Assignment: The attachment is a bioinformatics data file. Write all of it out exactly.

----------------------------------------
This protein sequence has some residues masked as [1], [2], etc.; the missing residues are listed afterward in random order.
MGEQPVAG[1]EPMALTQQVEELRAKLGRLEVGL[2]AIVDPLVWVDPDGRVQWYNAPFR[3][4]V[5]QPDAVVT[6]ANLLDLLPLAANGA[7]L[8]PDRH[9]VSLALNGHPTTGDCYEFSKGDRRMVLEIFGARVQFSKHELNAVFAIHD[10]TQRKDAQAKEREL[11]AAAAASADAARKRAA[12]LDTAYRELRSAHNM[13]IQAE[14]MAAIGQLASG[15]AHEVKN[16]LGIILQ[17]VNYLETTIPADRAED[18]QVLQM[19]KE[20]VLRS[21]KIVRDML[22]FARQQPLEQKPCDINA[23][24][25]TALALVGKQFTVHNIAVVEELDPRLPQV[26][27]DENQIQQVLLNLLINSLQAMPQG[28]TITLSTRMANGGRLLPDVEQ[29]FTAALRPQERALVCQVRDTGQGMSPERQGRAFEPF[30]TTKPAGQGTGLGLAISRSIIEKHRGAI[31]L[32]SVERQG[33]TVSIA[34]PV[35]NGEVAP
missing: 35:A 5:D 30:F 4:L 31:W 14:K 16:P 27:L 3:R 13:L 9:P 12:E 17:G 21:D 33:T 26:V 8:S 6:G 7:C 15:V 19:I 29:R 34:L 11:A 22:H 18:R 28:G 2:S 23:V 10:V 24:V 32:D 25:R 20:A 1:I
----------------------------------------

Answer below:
This protein sequence has some residues masked as [1], [2], etc.; the missing residues are listed afterward in random order.
MGEQPVAG[1]EPMALTQQVEELRAKLGRLEVGL[2]AIVDPLVWVDPDGRVQWYNAPFR[3][4]V[5]QPDAVVT[6]ANLLDLLPLAANGA[7]L[8]PDRH[9]VSLALNGHPTTGDCYEFSKGDRRMVLEIFGARVQFSKHELNAVFAIHD[10]TQRKDAQAKEREL[11]AAAAASADAARKRAA[12]LDTAYRELRSAHNM[13]IQAE[14]MAAIGQLASG[15]AHEVKN[16]LGIILQ[17]VNYLETTIPADRAED[18]QVLQM[19]KE[20]VLRS[21]KIVRDML[22]FARQQPLEQKPCDINA[23][24][25]TALALVGKQFTVHNIAVVEELDPRLPQV[26][27]DENQIQQVLLNLLINSLQAMPQG[28]TITLSTRMANGGRLLPDVEQ[29]FTAALRPQERALVCQVRDTGQGMSPERQGRAFEPF[30]TTKPAGQGTGLGLAISRSIIEKHRGAI[31]L[32]SVERQG[33]TVSIA[34]PV[35]NGEVAP
missing: 35:A 5:D 30:F 4:L 31:W 14:K 16:P 27:L 3:R 13:L 9:P 12:E 17:G 21:D 33:T 26:V 8:S 6:G 7:C 15:V 19:I 29:R 34:L 11:A 22:H 18:R 28:G 2:S 23:V 10:V 24:V 32:D 25:R 20:A 1:I